At this point the observation journal reaches both the first week of tutorials and (possibly) the last restaurant visit before… everything.
On the left-hand page: recursive images in a restaurant, and an impressive reverse-park.
On the right-hand page: I completed this page in the tutorial for the creativity class (which was the initial excuse for this whole observation journal project).
But doing these two exercises with other people was a very different (and very enjoyable) experience to working alone.
I outlined the ROYGBIV activity earlier in the post Observation Exercises:
- Essentially you are trying to find a certain number of examples of each colour in the spectrum.
- It’s a great way to observe for both writing and art (and other things), but it’s also just a nice framework for approaching your surroundings. (See also Observation Journal: The Emma heist and concert strategies.)
- I enjoy this exercise as a spoken activity anyway — it’s a pleasant way to encounter a view with friends, or extract a view from less picturesque situations. In a group, it becomes a delightfully non-athletic collaborative scavenger hunt.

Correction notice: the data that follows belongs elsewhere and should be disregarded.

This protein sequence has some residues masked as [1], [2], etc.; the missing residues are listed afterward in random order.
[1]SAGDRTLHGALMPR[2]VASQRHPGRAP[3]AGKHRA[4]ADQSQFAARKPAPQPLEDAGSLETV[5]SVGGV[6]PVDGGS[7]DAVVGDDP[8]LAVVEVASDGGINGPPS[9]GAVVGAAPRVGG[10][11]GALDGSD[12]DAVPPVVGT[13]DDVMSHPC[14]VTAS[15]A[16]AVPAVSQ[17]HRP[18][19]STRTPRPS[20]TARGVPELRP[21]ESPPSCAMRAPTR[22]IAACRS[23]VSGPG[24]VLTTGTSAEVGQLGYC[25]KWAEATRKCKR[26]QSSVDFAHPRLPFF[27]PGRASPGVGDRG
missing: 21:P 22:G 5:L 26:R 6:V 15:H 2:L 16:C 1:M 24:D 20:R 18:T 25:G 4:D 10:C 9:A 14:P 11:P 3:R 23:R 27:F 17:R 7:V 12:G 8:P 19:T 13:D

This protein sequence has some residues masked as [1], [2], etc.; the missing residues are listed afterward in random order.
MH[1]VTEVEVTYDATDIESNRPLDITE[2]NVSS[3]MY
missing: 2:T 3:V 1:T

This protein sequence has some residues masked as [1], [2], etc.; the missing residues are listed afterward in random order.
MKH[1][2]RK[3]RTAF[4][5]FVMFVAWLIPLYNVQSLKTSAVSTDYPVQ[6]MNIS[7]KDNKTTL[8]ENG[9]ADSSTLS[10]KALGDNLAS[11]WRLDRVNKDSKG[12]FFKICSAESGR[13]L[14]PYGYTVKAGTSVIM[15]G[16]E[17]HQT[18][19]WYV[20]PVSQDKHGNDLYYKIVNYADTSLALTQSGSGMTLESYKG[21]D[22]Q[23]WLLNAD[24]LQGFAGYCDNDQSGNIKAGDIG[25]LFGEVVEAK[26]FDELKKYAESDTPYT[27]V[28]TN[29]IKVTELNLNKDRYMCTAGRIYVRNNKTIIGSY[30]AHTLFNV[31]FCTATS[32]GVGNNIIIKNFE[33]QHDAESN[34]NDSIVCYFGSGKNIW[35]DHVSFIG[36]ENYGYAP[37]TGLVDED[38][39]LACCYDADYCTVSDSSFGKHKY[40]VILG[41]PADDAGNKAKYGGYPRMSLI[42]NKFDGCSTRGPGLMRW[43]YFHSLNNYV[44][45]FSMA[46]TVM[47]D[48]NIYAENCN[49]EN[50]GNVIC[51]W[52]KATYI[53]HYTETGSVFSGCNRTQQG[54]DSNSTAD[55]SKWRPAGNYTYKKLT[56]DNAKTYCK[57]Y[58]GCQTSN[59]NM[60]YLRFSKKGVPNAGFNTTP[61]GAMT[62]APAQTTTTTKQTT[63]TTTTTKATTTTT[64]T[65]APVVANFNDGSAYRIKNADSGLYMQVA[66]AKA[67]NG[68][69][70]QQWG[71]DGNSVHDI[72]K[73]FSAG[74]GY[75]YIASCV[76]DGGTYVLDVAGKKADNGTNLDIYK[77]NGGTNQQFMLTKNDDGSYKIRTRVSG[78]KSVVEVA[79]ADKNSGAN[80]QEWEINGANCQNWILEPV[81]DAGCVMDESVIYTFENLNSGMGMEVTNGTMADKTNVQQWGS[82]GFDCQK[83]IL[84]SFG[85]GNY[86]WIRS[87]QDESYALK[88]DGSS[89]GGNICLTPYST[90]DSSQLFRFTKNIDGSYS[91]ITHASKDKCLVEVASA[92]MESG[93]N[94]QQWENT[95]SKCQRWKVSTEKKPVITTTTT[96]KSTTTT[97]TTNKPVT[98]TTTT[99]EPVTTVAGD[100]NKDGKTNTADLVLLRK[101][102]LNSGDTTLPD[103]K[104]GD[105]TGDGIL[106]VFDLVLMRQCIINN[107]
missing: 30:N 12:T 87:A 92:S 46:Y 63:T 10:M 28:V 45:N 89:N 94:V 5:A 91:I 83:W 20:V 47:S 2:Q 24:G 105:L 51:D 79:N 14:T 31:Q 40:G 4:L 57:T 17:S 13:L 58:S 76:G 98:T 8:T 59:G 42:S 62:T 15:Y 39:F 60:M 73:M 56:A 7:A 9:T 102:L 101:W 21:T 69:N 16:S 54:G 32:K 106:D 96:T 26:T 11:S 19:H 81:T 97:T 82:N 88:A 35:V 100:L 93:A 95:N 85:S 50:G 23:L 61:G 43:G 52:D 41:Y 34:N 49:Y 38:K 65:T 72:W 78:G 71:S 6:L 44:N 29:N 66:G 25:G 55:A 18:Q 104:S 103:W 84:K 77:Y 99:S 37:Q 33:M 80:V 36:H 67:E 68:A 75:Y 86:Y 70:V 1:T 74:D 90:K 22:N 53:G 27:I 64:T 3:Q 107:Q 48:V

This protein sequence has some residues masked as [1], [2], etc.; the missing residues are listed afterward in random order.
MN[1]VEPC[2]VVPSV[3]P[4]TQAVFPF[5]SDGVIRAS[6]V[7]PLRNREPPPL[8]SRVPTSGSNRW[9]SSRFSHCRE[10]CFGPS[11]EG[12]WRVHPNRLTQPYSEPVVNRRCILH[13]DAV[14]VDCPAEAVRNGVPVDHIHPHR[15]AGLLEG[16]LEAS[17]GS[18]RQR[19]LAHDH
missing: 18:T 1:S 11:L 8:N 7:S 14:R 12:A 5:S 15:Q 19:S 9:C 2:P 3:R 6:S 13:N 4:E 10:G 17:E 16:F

I don’t think I posted about the 100 Ugly Pigeons before. The example above is abbreviated because I was walking around the classroom, but a full earlier example is below.
- The task for this one is simple: draw 100 ugly pigeons. They do not have to be well drawn — they’re meant to be ugly. The aim is to get 100 of them.
- Then, once you have your 100 pigeons, make a few notes on how you got them. Where did it start to seem a lot? How did you try to game the activity?
- It was also a good heavy-duty limbering-up exercise. There’s nothing to get wrong, but there’s a lot to make — and at the end, you have a significant piece of work, in its way. (See also: Making little things.)
- Although this was a solo activity in class, we had a small art show at the end, and seeing the sheer variety of ways people address it, and define ugly, and try to speed up or cheat the process, is inspiring and fascinating. It reminded me of the early days of Australian Masterchef, and how interesting and inspiring and cautionary it was watching 50 people get Beef Wellington wrong in 50 different ways.
In the (purple-framed) example above, I got up to about ten pigeons before I wanted to climb the walls — I realised I needed a narrative to keep me moving forward (a common theme for me), and so pigeon 11 starts telling a story to pigeons 12-13, and it rolls forward from there. It’s a fairy tale, of course (can you pick which?). My observations are written around the edges of the page, and touch both on that narrative drive, and the decisions required to manage imagery in stories with strong numerical repetitions.
Incidentally, the antagonist-pigeon is 100% based on this tweet:
Finally: sushi. And indeed, for some time the final sushi.